Aspartame and Cancer Risk: Should You Put Down the Diet Coke?

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Misagh Karimi, M.D., City of Hope Newport Beach

By Misagh Karimi, M.D. at City of Hope Newport Beach

If you drink diet soda to save calories, chew sugar-free gum to protect your teeth, or start your mornings with a non-fat yogurt, you may be wondering if you need to change your habits in light of new findings about aspartame — the artificial sweetener used in all of these products and many others.

This week, the World Health Organization (WHO) categorized aspartame as “possibly carcinogenic” to humans. The internet is filled with wild claims that anything artificial is bad for you and that diet sodas are basically toxic. On the other hand, aspartame has long been one of the most-used — and most-studied — sweeteners in the world and has been FDA-approved for decades.

All of this news can be a bit overwhelming and confusing. So, what do these new findings mean for you?

The short answer for most adults is this: you don’t need to worry about having a diet soft drink every now and then. But cutting back on sugar and artificial sweeteners is worth the effort.

It’s always best to consume whole, unprocessed foods, including fruit, vegetables and plant-based sources of protein. They not only help reduce cancer risk but provide a host of overall health benefits.

What the WHO Says

The WHO actually released two reports on aspartame at the same time. The first report said aspartame is possibly linked to cancer — in other words, it is potentially harmful. The second said aspartame is generally safe unless consumed in very large amounts — that is, the actual risk is low.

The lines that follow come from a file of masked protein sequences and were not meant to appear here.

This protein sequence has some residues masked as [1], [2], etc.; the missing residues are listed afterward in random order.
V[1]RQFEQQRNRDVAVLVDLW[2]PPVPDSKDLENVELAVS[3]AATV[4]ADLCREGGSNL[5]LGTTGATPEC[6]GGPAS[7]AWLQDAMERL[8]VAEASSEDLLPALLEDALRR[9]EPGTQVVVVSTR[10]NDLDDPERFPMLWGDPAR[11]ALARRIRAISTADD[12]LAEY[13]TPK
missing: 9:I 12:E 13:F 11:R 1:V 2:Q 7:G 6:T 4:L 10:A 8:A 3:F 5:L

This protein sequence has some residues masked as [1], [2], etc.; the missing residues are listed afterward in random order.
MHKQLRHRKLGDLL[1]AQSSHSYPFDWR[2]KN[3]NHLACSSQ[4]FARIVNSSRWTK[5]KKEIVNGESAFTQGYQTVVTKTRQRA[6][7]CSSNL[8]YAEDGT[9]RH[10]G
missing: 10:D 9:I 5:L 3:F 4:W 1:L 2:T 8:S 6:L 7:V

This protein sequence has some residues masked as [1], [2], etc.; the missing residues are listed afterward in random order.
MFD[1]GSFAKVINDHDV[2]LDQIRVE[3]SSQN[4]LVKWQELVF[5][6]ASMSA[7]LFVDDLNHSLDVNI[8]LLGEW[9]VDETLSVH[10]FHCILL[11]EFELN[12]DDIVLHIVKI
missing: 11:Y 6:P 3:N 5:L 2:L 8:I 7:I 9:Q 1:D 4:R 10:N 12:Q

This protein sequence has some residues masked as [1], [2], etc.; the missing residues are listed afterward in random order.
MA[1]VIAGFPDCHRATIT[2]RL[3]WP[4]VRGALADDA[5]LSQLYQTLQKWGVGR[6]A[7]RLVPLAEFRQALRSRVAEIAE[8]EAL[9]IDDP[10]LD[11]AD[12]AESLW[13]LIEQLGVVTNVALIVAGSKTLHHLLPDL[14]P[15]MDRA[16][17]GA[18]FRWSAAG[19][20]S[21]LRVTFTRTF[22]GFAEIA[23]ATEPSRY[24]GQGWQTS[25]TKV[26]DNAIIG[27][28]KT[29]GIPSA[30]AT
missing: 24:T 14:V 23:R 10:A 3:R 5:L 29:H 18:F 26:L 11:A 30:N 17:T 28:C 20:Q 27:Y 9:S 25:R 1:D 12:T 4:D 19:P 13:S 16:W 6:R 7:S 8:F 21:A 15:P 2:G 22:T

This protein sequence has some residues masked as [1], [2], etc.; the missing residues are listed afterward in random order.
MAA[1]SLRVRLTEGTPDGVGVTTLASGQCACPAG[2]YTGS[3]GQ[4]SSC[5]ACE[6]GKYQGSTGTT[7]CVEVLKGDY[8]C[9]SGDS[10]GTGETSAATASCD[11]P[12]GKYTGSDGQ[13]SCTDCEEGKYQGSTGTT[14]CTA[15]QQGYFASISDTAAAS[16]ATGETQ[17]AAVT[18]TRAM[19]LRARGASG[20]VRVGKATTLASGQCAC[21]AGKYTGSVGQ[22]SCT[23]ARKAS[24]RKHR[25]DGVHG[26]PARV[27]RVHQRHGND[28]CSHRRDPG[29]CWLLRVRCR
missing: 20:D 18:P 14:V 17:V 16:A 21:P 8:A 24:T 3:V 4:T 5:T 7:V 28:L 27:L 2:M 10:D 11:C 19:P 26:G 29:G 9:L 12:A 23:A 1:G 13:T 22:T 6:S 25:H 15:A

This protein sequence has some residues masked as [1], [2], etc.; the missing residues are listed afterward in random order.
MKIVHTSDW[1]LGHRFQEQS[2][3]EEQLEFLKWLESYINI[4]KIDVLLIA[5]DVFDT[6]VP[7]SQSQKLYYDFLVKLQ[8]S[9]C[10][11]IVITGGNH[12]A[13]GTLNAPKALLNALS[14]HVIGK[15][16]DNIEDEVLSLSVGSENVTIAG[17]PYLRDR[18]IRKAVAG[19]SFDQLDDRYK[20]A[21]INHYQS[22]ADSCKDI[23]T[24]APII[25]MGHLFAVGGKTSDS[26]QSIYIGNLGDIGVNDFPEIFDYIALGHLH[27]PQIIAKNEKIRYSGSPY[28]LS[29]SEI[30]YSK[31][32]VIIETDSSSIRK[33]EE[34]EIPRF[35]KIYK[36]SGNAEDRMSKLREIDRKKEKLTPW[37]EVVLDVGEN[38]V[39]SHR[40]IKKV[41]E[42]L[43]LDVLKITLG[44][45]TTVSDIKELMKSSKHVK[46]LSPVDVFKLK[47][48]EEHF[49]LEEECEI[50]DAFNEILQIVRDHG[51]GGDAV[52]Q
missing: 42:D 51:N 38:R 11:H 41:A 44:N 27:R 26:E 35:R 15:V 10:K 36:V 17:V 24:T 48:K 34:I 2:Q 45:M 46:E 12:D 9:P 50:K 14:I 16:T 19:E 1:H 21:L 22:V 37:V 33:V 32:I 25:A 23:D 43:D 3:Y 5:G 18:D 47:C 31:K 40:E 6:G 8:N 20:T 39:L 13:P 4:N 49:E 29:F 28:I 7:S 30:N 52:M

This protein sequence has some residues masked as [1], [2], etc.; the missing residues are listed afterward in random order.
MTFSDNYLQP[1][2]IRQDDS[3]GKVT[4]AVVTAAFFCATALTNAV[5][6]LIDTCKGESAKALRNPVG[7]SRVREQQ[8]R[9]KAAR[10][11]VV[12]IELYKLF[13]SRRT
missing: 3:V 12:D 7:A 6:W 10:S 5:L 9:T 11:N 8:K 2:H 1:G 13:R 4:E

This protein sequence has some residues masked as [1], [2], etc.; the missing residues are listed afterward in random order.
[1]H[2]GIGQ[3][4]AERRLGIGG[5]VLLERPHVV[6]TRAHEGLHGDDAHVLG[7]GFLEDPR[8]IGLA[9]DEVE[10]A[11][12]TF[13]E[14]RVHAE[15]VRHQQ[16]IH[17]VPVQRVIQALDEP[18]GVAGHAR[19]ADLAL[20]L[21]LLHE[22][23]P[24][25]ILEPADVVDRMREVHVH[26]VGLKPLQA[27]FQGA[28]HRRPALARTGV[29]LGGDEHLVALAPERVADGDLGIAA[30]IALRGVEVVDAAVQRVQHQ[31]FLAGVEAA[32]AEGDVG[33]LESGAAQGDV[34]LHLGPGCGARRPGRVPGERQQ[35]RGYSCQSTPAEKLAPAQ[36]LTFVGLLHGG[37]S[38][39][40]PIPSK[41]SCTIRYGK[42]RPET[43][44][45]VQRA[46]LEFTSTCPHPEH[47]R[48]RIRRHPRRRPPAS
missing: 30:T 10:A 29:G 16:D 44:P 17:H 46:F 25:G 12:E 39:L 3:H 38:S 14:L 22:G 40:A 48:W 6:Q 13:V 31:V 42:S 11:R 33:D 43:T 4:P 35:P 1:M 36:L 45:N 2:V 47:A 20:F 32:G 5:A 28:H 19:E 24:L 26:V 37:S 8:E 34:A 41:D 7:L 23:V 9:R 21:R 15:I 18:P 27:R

The WHO cautions against jumping to conclusions, saying that the reports were primarily meant to encourage further research.

What’s been lost in the news is that the WHO reported in May there is little evidence artificial sweeteners help reduce body fat and they may increase risk of type 2 diabetes and heart problems.

What the FDA and Others Say

Aspartame was approved by the FDA as safe for use in food in 1981; since then, no evidence has emerged that’s compelling enough for the FDA to reverse its decision.

The FDA sets the acceptable daily intake of aspartame at 50 milligrams per kilogram of body weight per day and says approved sweeteners are safe when used in moderation That works out to a daily amount of around:

  • 17-18 cans of diet soda
  • 75 Equals or Nutrasweets
  • 23 Splendas, Sweet Ones or Newtames
  • 45 Sweet’N Lows
  • 9 Truvias

That should be plenty for most people.

A 2022 study found that people who consumed higher amounts of aspartame had a slightly higher risk overall of developing cancer, especially breast cancer and obesity-related cancers. However, it is unclear precisely what amount of aspartame a person would need to consume over time to increase their risk of developing cancer.

Enjoy Sweeteners in Moderation

The news about aspartame is not something most people need to worry about. Being on the WHO’s list of possible carcinogens — a list that also includes aloe vera and Asian pickled vegetables — does not mean aspartame causes cancer. At most, there is limited evidence suggesting a possible link. It is hard to disprove that something is “possible,” and no strong connections between aspartame and cancer have been established despite decades of research.

Instead, recognize this as an opportunity to take action and reduce your cancer risk by making healthy dietary choices — the sooner, the better.

What I recommend to my patients is to moderate their intake of sugar and artificial sweeteners and eat a diet low in animal fat, low in processed foods and high in vegetables, fruits and whole grains.

If you consume aspartame regularly and are worried about its potential effects on your health, ask your physician for individualized guidance.

Misagh Karimi, M.D., is the director of clinical operations at City of Hope Newport Beach, and a medical oncologist specializing in gastrointestinal cancers at City of Hope Orange County Lennar Foundation Cancer Center in Irvine.

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